Does religiosity affect health risk behaviors in pregnant and postpartum women?
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OBJECTIVES: We examined the association between religious involvement and health risk behaviors such as smoking, drinking, marijuana use, and having multiple sex partners among a multiethnic sample of pregnant and postpartum women. METHODS: Using data from the National Survey of Family Growth, we estimated multivariate logistic regression models to determine the association between various aspects of religious involvement (e.g., attendance, salience, and denomination) and certain behaviors known to be risky for pregnant women and their offspring. RESULTS: Frequent (more than once a week) and regular (once a week) attenders at religious services had 80% and 60% (respectively) lower odds of drinking alcohol compared to women who attended less than once a week. Similar patterns surfaced with regard to smoking tobacco with the odds of smoking roughly 85% lower (OR = 0.146, P < 0.001) among frequent attenders, and nearly 65% lower among regular attenders (OR = 0.369, P < 0.001). For smoking marijuana, religious attendance again emerges as a strong predictor. The odds of marijuana smoking are nearly 75% lower for women who attend services frequently (OR = 0.260, P < 0.05) and more than 65% lower for those who attend regularly (OR = 0.343, P < 0.01), as compared with their counterparts who attend services less often. CONCLUSIONS: Religious attendance emerged as an important correlate of less-risky health behaviors among this nationwide sample of pregnant and postpartum women. Future research should include an examination of the links between religious involvement and other important lifestyle factors that may influence maternal and child health.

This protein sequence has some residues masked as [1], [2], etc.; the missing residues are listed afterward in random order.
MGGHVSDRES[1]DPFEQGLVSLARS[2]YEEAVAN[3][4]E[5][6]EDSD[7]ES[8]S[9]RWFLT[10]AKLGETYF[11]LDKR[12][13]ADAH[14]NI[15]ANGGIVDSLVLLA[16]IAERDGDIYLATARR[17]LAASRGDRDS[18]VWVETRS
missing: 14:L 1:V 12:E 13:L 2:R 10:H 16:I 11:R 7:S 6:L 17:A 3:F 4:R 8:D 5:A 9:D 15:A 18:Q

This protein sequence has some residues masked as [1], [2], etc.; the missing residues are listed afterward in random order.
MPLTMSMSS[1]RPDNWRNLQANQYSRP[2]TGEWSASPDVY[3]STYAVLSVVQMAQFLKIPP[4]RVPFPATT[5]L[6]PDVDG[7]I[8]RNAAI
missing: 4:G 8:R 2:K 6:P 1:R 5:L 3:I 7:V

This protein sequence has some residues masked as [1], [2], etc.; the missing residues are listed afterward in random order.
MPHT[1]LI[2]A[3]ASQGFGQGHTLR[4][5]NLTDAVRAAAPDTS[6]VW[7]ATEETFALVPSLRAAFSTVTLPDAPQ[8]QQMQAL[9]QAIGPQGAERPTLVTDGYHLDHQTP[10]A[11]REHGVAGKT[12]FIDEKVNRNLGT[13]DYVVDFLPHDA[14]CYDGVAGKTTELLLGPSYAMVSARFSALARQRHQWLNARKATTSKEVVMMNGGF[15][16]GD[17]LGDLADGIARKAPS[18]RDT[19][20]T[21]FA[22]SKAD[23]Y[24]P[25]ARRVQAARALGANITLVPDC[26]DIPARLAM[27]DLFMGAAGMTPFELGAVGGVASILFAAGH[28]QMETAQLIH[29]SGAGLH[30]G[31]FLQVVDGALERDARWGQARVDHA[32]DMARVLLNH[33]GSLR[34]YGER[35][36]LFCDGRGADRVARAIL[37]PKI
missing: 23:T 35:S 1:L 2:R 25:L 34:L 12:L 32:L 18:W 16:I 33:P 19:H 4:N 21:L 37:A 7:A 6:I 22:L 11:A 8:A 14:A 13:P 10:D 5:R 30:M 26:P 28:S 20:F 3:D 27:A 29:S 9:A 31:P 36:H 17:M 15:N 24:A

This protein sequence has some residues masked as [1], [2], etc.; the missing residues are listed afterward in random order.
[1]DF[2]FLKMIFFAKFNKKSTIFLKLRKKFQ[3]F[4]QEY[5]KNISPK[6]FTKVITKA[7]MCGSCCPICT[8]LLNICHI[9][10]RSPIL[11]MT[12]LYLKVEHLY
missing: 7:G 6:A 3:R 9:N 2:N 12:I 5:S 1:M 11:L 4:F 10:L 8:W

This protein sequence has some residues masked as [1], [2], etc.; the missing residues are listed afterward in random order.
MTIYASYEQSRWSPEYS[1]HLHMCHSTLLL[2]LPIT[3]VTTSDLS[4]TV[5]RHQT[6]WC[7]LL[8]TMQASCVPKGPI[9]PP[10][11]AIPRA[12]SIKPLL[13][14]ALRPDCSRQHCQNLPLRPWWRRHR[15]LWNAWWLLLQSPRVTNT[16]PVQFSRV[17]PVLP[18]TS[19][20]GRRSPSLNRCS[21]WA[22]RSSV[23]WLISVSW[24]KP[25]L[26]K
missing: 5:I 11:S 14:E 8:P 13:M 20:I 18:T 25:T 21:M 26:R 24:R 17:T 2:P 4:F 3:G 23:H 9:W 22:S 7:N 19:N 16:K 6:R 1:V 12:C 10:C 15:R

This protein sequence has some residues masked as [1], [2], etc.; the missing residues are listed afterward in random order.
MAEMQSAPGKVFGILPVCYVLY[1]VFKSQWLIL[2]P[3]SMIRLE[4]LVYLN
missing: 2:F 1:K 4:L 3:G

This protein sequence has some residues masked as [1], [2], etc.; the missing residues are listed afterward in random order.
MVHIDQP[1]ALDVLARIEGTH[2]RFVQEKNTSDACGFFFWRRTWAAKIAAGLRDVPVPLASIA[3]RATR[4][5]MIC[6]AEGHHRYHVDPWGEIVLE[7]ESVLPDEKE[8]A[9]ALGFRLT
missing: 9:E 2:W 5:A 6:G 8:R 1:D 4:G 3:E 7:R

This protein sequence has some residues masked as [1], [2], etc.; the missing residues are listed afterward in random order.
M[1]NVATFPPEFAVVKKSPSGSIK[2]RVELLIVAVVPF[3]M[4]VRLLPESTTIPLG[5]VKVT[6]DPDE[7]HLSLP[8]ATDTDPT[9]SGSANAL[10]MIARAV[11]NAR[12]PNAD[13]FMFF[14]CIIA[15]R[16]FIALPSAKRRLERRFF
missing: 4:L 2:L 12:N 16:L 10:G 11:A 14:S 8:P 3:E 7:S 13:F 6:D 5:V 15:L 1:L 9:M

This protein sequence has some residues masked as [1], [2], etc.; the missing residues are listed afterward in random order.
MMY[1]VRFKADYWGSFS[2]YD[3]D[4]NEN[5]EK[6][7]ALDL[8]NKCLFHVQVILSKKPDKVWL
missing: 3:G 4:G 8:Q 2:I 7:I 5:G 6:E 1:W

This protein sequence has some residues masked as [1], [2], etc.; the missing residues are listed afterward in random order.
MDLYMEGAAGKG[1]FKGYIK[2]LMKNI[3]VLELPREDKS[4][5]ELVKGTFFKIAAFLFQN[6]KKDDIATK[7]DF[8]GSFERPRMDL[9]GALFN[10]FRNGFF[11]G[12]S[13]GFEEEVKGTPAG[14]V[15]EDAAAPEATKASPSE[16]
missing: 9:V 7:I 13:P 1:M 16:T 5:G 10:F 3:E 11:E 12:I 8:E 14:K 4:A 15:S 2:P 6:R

author list (cited authors)
Page, R. L., Ellison, C. G., & Lee, J.
complete list of authors
Page, Robin L||Ellison, Christopher G||Lee, Jinwoo